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With Democrats in charge, it may pass this time around.
A state Democrat is looking at installing a 10-year, $10 billion transportation package financed primarily with a carbon fee and a gas-tax increase.
In an annual rite, lawmakers are already putting bills in the hopper they want to debate next year.
He may be a long shot, but so were several of our previous presidents.
Bargaining agreements, mental health services, homelessness programs and the fight against opioid addiction take a lot of money to fund.
Those who came out ahead include Big Oil and Big Soda.
The “Rainy Day” fund and the McCleary decision is expected to take most of the state revenue.
A special commission will soon decide salaries for state officeholders, including the governor.
While those ballots don’t get counted, taxpayers still must pay the Postal Service for delivering them.
De-Escalate Washington needs to restart the machinery of a campaign to pass I-940.
The short columns for the upcoming mid-terms.
Back in 1965, with mounting evidence of the ill effects of smoking, Congress decided every pack of cigarettes should come with a few words of… Continue reading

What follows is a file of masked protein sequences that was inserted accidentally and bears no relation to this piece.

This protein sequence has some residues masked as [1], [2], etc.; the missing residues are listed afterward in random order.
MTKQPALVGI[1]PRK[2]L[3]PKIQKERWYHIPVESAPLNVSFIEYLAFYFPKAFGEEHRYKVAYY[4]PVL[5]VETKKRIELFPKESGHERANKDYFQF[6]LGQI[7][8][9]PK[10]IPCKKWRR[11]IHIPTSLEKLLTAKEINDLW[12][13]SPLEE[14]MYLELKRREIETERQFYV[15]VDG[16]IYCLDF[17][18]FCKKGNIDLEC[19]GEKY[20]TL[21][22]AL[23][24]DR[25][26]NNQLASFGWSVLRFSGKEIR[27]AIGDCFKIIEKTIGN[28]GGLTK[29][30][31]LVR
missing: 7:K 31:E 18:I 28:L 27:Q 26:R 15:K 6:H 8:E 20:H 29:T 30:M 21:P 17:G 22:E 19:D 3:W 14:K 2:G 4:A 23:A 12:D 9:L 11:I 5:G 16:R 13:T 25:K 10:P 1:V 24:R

Soon, some of those languishing lengthy periods behind bars might need to be released and charges against them dismissed.
Last week the state Democratic Party signaled a greater ope nness to allocate delegates ba sed on the results of the prim ary rather than caucuses, whic h it’s never done before.
Washington also is considering becoming more significant by moving its primary to early March.
As of Wednesday, June 6, petitions for four statewide initiatives were getting circulated.
A taskforce is also being put together, but it’s not clear who will be on it.
Snohomish County gets $166,000, but if turnout is high this year, it might cost more.
His political machine is running full steam.
Will the $500,000 investment be enough to get the initiative on a ballot?